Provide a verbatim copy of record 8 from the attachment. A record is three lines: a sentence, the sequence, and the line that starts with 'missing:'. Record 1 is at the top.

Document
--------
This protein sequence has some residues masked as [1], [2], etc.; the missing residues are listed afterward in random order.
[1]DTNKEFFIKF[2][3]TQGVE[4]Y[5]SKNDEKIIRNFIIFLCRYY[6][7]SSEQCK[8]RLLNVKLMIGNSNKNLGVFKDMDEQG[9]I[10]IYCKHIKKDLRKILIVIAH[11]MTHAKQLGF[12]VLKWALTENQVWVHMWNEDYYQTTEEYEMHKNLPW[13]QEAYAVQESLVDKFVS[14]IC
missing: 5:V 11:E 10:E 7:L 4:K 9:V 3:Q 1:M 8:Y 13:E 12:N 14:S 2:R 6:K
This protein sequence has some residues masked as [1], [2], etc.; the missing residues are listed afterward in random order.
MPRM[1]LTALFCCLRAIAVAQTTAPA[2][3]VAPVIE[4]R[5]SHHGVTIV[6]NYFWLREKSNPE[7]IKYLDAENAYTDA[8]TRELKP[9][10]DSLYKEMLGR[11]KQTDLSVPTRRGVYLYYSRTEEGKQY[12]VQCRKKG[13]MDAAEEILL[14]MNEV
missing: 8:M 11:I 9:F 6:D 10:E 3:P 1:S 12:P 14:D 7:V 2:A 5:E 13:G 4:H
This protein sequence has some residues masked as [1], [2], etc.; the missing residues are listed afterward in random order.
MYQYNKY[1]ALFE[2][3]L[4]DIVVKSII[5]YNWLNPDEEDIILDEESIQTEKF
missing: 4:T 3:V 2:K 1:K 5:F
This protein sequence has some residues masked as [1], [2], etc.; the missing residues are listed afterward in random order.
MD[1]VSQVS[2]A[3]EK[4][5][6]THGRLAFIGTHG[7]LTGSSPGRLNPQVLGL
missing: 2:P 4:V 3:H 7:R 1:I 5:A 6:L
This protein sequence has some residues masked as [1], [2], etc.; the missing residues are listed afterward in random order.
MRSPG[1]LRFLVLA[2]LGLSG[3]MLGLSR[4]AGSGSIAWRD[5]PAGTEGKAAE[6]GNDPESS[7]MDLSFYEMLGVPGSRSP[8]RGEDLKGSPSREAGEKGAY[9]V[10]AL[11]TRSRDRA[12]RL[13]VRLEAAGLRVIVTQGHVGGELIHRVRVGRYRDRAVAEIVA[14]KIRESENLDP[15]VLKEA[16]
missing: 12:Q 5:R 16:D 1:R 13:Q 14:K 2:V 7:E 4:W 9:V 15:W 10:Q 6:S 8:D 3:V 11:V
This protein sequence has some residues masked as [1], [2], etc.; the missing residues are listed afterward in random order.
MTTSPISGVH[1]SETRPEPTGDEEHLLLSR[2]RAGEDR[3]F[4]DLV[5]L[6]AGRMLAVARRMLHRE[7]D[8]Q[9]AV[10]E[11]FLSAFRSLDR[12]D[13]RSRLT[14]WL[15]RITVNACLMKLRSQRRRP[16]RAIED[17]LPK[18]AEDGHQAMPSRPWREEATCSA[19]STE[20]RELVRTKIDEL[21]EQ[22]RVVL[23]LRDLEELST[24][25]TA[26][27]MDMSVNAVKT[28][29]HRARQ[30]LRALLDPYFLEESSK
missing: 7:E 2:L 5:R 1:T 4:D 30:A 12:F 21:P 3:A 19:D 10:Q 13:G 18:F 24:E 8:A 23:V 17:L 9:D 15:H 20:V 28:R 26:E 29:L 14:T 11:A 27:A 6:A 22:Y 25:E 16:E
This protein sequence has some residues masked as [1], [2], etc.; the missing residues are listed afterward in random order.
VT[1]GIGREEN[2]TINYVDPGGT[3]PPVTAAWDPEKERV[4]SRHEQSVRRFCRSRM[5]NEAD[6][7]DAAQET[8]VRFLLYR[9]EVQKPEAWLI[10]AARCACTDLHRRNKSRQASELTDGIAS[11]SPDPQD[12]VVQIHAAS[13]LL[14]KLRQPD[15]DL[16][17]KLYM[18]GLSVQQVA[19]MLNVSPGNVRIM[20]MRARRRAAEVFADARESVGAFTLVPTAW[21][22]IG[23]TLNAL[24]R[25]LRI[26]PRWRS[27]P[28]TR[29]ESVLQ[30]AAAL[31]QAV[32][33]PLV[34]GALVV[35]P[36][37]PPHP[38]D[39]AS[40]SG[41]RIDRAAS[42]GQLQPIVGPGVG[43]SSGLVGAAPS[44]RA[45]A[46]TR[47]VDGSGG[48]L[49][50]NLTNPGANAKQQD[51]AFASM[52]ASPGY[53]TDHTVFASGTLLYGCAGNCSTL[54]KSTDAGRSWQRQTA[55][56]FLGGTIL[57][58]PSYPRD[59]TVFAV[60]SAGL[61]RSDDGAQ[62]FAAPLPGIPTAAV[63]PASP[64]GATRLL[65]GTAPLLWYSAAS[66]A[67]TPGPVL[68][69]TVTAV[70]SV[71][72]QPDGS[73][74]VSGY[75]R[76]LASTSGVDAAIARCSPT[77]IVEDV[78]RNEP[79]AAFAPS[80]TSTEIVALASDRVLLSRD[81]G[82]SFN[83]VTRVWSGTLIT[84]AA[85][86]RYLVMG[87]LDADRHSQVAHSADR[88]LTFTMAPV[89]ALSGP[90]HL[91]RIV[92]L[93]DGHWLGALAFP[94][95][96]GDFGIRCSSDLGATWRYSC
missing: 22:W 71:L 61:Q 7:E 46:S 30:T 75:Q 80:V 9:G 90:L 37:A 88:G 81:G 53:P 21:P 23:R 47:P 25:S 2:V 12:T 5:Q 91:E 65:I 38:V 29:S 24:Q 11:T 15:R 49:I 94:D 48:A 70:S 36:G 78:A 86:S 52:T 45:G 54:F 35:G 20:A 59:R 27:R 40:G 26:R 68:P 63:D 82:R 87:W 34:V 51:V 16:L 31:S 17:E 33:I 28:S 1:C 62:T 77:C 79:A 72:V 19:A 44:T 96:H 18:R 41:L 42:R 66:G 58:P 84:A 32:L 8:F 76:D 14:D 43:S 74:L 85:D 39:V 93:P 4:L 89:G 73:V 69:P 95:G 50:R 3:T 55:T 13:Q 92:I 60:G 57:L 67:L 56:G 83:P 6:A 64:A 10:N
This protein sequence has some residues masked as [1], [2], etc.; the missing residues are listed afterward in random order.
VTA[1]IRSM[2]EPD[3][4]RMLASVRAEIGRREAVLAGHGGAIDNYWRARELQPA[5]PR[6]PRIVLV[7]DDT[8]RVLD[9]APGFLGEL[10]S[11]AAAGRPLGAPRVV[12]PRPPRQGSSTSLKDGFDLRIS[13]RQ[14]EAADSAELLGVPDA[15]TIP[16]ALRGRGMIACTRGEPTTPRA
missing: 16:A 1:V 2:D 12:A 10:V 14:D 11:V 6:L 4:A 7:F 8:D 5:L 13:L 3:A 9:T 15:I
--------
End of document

This protein sequence has some residues masked as [1], [2], etc.; the missing residues are listed afterward in random order.
VTA[1]IRSM[2]EPD[3][4]RMLASVRAEIGRREAVLAGHGGAIDNYWRARELQPA[5]PR[6]PRIVLV[7]DDT[8]RVLD[9]APGFLGEL[10]S[11]AAAGRPLGAPRVV[12]PRPPRQGSSTSLKDGFDLRIS[13]RQ[14]EAADSAELLGVPDA[15]TIP[16]ALRGRGMIACTRGEPTTPRA
missing: 16:A 1:V 2:D 12:A 10:V 14:D 11:V 6:L 4:A 7:F 8:D 5:L 13:L 3:A 9:T 15:I